The frontline workforce in community health centers consists of poorly-paid Medical Assistants in “dead-end” jobs who lack the skill sets and technological literacy to effectively support patients. Turnover is chronic among these workers. The CTWP is designed to provide these Medical Assistants (MAs) with new skills, upward mobility and income growth, while improving patient care quality and creating job openings as the MAs climb a new career ladder. Up-skilling MAs to take on expanded roles can measurably improve access to health and quality and reduce health care costs by both moderating hospital readmissions and more cost-effectively supporting patient self-management.
The CTWP initially partners with Norwalk Community College to design and deliver classroom training enabling MAs to grow via new career pathways into higher-skilled, less repetitive roles. By providing academic training that certifies frontline healthcare workers as Health Coaches, Norwalk Community College will supplement the work-based training the MAs will receive in a care team environment at two test site clinics operated by CTWP partner Optimus Health Care in Bridgeport, CT. The CT Health Foundation provided a $100,000 to fund this test and catalyze statewide replication of the pilot.
Enabling Individuals to Train and Advance Their Careers in Community Health
The CTWP is a skill/career development program that enables low-income medical workers to advance into new roles as the Affordable Care Act (ACA) creates a surge of new patients and puts pressure on a physician-centered health system. Its combination of work-based and academic training to upgrade the frontline workforce in community health centers will pioneer a revolution in health care delivery by more cost-effectively motivating and supporting patient self-management. The CTWP empowers MAs to assume newly-created and “Health Coach” roles at lower cost than would be incurred for Registered Nurses. By applying updated mobile technology to monitor, coordinate and manage care, the CTWP also increases patients’ ability to self-manage chronic diabetes and cardiovascular conditions and thereby minimizes the frequency of costly hospital re-admissions.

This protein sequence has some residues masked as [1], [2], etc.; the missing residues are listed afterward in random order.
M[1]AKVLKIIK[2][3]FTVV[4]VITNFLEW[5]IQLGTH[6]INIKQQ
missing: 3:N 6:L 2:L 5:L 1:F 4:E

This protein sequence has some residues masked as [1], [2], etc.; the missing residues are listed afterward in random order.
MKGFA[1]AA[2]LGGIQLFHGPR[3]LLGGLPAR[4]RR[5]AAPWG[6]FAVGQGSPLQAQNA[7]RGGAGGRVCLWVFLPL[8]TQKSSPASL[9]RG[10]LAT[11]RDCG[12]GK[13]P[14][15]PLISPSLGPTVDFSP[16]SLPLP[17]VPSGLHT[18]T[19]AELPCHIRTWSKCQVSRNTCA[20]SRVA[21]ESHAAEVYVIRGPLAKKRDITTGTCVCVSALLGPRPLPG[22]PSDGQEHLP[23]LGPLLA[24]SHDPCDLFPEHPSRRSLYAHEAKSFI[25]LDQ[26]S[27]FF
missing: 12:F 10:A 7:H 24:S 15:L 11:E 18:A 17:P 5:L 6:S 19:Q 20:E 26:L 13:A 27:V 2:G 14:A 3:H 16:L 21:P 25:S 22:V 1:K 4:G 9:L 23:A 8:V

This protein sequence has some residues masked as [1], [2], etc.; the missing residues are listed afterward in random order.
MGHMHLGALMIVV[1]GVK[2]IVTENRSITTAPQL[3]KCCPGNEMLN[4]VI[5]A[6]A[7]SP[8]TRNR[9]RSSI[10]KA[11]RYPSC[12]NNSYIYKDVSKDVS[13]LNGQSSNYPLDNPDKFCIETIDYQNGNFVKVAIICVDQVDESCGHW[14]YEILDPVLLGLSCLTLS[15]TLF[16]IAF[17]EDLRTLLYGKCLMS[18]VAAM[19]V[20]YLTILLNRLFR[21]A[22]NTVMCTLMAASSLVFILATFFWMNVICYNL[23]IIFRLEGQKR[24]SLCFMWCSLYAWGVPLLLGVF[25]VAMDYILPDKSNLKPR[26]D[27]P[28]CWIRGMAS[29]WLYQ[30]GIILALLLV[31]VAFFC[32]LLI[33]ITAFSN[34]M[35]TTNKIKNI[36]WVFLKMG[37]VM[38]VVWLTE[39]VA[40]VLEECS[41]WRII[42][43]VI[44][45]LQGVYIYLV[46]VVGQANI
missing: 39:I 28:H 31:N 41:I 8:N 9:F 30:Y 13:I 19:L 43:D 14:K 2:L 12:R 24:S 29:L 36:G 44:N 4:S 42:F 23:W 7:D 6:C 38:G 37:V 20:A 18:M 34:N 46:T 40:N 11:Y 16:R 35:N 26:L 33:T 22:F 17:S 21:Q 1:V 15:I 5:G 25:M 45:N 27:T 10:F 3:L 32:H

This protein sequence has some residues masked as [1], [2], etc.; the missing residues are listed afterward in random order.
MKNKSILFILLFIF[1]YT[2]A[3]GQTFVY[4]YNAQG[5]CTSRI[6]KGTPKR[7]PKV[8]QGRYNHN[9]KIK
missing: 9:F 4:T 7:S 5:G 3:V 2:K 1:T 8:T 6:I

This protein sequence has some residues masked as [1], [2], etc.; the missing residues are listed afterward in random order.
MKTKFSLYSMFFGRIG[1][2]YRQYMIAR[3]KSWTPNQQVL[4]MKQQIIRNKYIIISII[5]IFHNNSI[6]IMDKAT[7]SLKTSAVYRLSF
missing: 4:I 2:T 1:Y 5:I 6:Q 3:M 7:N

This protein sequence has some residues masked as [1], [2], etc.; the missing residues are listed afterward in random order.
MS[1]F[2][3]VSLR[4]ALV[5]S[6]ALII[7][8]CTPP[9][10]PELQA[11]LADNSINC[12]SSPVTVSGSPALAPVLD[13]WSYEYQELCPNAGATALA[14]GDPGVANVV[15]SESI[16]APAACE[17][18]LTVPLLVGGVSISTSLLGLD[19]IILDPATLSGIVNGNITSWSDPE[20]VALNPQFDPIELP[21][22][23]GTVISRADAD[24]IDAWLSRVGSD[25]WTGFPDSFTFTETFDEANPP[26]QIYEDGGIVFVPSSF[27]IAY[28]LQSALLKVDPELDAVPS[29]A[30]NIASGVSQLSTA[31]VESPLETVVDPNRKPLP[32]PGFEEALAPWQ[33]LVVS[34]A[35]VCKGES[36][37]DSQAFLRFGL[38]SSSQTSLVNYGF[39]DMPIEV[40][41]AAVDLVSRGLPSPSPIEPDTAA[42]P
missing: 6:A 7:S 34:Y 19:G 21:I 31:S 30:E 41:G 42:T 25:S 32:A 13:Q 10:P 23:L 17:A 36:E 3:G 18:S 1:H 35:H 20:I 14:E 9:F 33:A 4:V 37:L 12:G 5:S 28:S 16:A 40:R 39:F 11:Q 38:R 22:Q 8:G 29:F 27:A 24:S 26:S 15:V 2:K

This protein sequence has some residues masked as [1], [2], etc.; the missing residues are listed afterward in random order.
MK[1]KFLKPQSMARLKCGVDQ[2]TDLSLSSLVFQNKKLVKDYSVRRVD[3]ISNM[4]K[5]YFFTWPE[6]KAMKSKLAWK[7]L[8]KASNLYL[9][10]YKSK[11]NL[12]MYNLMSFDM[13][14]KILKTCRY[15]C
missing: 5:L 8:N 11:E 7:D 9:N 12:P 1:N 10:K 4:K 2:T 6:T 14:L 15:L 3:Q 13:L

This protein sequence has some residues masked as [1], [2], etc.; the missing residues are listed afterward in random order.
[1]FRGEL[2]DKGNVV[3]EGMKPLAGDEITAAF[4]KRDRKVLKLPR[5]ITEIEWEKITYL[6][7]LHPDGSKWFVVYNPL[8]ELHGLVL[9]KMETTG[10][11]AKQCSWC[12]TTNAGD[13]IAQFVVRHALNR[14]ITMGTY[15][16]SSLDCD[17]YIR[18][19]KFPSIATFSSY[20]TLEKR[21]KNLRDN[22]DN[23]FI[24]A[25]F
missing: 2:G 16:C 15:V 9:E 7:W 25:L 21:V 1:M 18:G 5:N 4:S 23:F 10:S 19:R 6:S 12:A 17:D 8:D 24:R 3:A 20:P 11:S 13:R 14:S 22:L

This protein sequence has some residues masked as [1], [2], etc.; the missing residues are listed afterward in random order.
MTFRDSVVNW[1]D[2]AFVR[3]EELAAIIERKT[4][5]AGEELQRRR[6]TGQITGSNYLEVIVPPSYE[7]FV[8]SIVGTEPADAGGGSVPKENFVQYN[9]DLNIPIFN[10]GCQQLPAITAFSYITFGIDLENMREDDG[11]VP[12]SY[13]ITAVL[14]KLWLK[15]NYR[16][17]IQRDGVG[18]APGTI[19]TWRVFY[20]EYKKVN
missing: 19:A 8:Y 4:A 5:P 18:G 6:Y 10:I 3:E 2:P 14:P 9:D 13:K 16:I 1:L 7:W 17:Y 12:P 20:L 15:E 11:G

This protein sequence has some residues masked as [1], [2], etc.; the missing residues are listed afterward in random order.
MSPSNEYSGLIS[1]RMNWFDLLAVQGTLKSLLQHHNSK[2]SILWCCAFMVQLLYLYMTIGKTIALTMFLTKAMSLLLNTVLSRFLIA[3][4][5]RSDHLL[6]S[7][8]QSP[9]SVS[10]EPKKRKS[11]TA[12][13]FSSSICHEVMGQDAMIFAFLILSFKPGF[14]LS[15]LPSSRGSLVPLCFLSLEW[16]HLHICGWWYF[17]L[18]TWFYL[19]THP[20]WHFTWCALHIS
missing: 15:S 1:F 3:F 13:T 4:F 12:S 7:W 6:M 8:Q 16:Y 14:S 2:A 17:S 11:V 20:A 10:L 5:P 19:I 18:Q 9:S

The ACA is transitioning health care providers like Optimus to more efficient, team-based, patient-centered models of care. But providers like Optimus will struggle to transform their practices toward these models – and away from reliance on physicians and nurses – unless they can leverage the potential of their frontline workers. The CTWP will help Optimus retain their MAs and motivate them to become Health Coaches.
The CTWP’s work-based and academic training is designed to give MAs the capacity to coordinate care and facilitate communication within care teams, navigate primary care and specialist visits for patients, and coach patients to increase compliance with their care plans. By integrating advanced mobile technologies into the care team model, community health centers can increase the capacity of their patients to manage themselves at home.
Leveraging Appleseed’s Relationships
On completion of Optimus’ Bridgeport pilot, we plan to replicate the CTWP at a second safety-net provider and community college in the New Haven area. Optimus CEO Lud Spinelli will personally help recruit other community health systems in both New Haven and elsewhere in the state. Similarly, we will use the curriculum developed by Norwalk Community College for statewide expansion of the academic portion of our community health career ladder education program. Norwalk Community College President David Levinson has been involved in planning the CTWP’s statewide expansion and will personally offer to extend the pilot to his peer at Gateway Community College and beyond. And Appleseed will of course leverage our Board members’ relationships with state officials to seek broader state support for the CTWP.